Today’s failed Soyuz launch thankfully resulted in no casualties, but the fate of the International Space Station (ISS) is now in question.

Just two minutes after liftoff, the crew of the Soyuz MS-10 found themselves in a situation that every astronaut since the beginning of the manned space program has trained for, but very few have ever had to face: a failure during launch. Today the crew of two, Russian Aleksey Ovchinin and American Nick Hague, were forced to make a ballistic re-entry into the Earth’s atmosphere; a wild ride that put them through higher G forces than expected and dropped the vehicle approximately 430 km from the launch site in Baikonur. Both men walked away from the event unharmed, but while the ordeal is over for them, it’s just beginning for the crew of the ISS.

Until a full investigation can be completed by Roscosmos, Russia’s space agency, the Soyuz rocket is grounded. This is standard procedure, as they obviously don’t want to launch another rocket and risk encountering the same issue. But as the Soyuz is currently the only way we have to get humans into space, this means new crew can’t be sent to the ISS until Roscosmos is confident the issue has been identified and resolved.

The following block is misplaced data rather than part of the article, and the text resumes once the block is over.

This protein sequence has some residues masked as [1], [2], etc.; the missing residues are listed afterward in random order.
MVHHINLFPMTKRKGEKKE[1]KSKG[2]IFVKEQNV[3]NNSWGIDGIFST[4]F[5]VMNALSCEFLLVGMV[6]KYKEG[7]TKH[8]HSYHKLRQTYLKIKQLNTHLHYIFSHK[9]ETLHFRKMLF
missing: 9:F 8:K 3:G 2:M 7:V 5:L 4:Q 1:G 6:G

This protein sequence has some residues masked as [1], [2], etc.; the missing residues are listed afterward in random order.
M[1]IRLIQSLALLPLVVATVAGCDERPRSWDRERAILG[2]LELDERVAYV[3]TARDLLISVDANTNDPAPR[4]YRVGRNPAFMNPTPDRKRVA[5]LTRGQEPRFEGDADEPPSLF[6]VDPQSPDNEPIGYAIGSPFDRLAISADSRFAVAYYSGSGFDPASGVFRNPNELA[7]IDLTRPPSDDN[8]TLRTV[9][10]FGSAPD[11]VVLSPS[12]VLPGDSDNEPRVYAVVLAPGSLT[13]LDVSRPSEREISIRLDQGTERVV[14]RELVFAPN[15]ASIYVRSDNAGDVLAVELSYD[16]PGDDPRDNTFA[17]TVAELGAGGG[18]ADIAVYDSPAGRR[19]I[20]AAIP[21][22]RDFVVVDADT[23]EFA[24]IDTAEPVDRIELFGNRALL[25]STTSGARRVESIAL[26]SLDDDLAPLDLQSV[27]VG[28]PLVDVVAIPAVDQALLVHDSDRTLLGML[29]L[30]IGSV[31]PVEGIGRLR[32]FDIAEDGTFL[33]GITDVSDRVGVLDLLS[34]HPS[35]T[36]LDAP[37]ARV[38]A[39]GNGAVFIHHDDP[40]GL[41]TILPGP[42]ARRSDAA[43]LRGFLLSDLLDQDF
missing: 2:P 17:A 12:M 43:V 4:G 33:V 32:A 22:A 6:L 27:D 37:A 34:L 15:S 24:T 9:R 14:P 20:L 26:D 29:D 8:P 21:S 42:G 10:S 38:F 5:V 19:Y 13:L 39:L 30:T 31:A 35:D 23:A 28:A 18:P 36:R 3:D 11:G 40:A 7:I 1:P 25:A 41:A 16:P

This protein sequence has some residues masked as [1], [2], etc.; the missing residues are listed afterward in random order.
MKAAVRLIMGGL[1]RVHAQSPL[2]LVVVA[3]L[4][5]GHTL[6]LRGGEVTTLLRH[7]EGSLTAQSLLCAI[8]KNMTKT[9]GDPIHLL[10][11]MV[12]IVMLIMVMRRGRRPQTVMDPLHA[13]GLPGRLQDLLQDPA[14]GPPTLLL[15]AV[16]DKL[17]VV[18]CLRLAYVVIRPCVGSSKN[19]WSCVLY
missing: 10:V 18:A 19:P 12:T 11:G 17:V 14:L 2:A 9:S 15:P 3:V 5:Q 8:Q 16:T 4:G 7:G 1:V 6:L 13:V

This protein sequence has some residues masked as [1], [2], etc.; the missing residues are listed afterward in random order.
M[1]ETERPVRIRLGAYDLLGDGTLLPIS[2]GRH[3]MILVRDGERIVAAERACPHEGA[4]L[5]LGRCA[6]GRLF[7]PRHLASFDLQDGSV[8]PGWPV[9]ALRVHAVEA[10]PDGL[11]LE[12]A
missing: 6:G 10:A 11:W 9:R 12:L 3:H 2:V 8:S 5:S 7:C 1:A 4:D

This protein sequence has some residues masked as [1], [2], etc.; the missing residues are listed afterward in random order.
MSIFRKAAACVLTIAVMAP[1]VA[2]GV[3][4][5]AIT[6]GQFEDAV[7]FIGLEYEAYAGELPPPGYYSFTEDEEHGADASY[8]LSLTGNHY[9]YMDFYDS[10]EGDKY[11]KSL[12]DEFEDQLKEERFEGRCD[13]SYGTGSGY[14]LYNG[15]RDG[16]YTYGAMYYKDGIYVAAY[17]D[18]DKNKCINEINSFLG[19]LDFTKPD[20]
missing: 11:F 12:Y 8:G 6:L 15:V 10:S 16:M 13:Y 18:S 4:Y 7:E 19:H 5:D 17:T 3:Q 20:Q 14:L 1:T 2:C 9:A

Soyuz MS-11, which would have brought up three new crew members to relieve those already on the Station, was scheduled for liftoff on December 20th. While not yet officially confirmed, that mission is almost certainly not going to be launching as scheduled. Two months is simply not long enough to conduct an investigation into such a major event when human lives are on the line.

The failure of Soyuz MS-10 has started a domino effect which will deprive the ISS of the five crew members which were scheduled to be aboard by the end of 2018. To make matters worse, the three current crew members must return to Earth before the end of the year as well. NASA and Roscosmos will now need to make an unprecedented decision which could lead to abandoning the International Space Station; the first time it would be left unmanned since the Expedition 1 mission arrived in November 2000.

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Soyuz Rocket Emergency Landing, Everyone OK

NASA spokesperson [Brandi Dean] summarized it succinctly: “Confirming again that today’s Soyuz MS10 launch did go into ballistic re-entry mode … That means the crew will not be going to the ISS today. Instead they will be taking a sharp landing, coming back to earth”. While nobody likes last-minute changes in plans, we imagine that goes double for astronauts. On the other hand, it’s always good news when we are able to joke about a flight that starts off with a booster separation problem.